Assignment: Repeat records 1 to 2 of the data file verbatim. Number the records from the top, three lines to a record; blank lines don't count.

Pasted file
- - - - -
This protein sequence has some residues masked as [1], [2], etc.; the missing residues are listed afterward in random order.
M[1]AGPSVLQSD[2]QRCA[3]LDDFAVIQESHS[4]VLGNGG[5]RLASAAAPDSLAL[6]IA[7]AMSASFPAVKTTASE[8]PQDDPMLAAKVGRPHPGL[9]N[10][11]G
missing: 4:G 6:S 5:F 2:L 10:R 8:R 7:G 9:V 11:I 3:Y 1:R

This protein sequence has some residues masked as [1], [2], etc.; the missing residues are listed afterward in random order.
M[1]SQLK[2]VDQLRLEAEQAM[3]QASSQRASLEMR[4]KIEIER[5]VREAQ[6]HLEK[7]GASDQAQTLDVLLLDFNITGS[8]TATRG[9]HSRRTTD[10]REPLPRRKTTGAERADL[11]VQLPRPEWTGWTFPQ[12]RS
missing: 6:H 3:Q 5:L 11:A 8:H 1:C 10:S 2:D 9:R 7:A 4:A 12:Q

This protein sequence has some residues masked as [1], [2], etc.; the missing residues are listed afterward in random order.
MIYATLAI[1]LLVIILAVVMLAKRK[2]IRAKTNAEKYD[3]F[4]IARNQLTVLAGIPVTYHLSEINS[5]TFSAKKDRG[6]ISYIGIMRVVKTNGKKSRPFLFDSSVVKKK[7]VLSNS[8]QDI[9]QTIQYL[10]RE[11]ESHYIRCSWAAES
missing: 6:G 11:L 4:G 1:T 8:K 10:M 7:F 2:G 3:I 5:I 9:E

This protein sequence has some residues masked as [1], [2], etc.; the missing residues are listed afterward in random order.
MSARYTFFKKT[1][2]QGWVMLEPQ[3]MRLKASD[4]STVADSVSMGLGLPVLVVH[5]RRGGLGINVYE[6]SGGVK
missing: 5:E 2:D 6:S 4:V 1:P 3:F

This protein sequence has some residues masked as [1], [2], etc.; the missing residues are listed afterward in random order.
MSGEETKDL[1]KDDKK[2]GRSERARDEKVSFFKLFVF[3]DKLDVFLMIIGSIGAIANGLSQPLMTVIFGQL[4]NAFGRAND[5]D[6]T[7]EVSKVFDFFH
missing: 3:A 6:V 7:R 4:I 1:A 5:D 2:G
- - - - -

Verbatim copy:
This protein sequence has some residues masked as [1], [2], etc.; the missing residues are listed afterward in random order.
M[1]AGPSVLQSD[2]QRCA[3]LDDFAVIQESHS[4]VLGNGG[5]RLASAAAPDSLAL[6]IA[7]AMSASFPAVKTTASE[8]PQDDPMLAAKVGRPHPGL[9]N[10][11]G
missing: 4:G 6:S 5:F 2:L 10:R 8:R 7:G 9:V 11:I 3:Y 1:R

This protein sequence has some residues masked as [1], [2], etc.; the missing residues are listed afterward in random order.
M[1]SQLK[2]VDQLRLEAEQAM[3]QASSQRASLEMR[4]KIEIER[5]VREAQ[6]HLEK[7]GASDQAQTLDVLLLDFNITGS[8]TATRG[9]HSRRTTD[10]REPLPRRKTTGAERADL[11]VQLPRPEWTGWTFPQ[12]RS
missing: 6:H 3:Q 5:L 11:A 8:H 1:C 10:S 2:D 9:R 7:A 4:A 12:Q